...that's how it looks to me...The opinion expressed above is my own and does not necessarily reflect the views of this station. Your mileage may vary...

Audio samples: http://www.youtube.com/user/acountrygent/videos
That should do it.
Norm
 
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Re: CTS pots.

Postby Norm » Tue Mar 26, 2013 2:02 pm

Looks like you were correct, Alex...
From gretschpages:

_______________

Yeah, old FilterTrons were not potted. The way I understand it, the cause of a microphonic pickup is internal vibrations, either in the coils or something else, like a loose cover. Apparently Gibson-type humbuckers are notorious for loose covers causing microphonics. All I can say is I've never had an issue with microphonic FilterTrons. I wonder if the whole pickup apparatus being screwed directly into the top helps to prevent microphonics in Gretsches? If vibration is the cause, I can see how Gibson humbuckers might have issues, being mounted on springs and basically just floating in the cavity.

And FWIW, some people claim that you lose some "airy quality" in a pickup when you pot it. I have no idea how much truth to that there is, or even what exactly "airy" means, but it's something I've heard.
...that's how it looks to me...The opinion expressed above is my own and does not necessarily reflect the views of this station. Your mileage may vary...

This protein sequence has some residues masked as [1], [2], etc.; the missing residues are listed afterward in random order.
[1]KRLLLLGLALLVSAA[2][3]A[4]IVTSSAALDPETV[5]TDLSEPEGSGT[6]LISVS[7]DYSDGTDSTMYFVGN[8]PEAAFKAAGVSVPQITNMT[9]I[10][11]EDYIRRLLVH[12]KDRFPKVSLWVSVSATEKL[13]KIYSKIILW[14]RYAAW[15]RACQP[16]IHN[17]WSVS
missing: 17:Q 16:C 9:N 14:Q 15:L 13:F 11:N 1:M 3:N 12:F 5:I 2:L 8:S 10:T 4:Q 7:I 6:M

Audio samples: http://www.youtube.com/user/acountrygent/videos
That should do it.
Norm
 
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Re: CTS pots.

Postby Norm » Tue Mar 26, 2013 4:03 pm

...and more:

In my opinion the lack of wax potting is the HUGE reason that there is such a market for "vintage pickups".

people talk all day long about wire gauge, number of windings, the alloy of the magnet, scatter winding vs uniform winding, even the alloy of the casing......but no one ever talks about potting. It makes a HUGE difference in the sound of a pickup.

Potting ruins all the high end of a pickup. Humbucking pickups like Filters and PAFs NEED that high end because it's lost a bit due to the separation of the coils in humbucking design.

Why would wax make such a difference?

Basically mechanical vibrations from the guitar shake the coils in the pickup. These small movements in the coil wires change the positional relationship between the coils wires and the moving strings. When you wax the coils, you kill this.

Yes a pickup that is NOT wax potted will feed back more. But so will a $1,000 microphone. It's more sensitive to sound. You could dunk the microphone in wax I guess....but why do that?

I order all my Filtertron style new pickups from TV Jones without wax potting. I never have feedback problems....but then I don't use them in high gain situations....and if i DID I sure as hell wouldn't be using a hollow body Gretsch for the job anyway. The sound is definitely improved and exactly like vintage Gretsch pickup. it's the missing ingredient.

Pickup manufacturers like Seymour Duncan are hip to all this. His Seth Lovers PAFs are not wax potted to get a sound closer to original Gibson PAFs
...that's how it looks to me...The opinion expressed above is my own and does not necessarily reflect the views of this station. Your mileage may vary...

Audio samples: http://www.youtube.com/user/acountrygent/videos
That should do it.
Norm
 
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Joined: Wed Aug 31, 2011 12:36 pm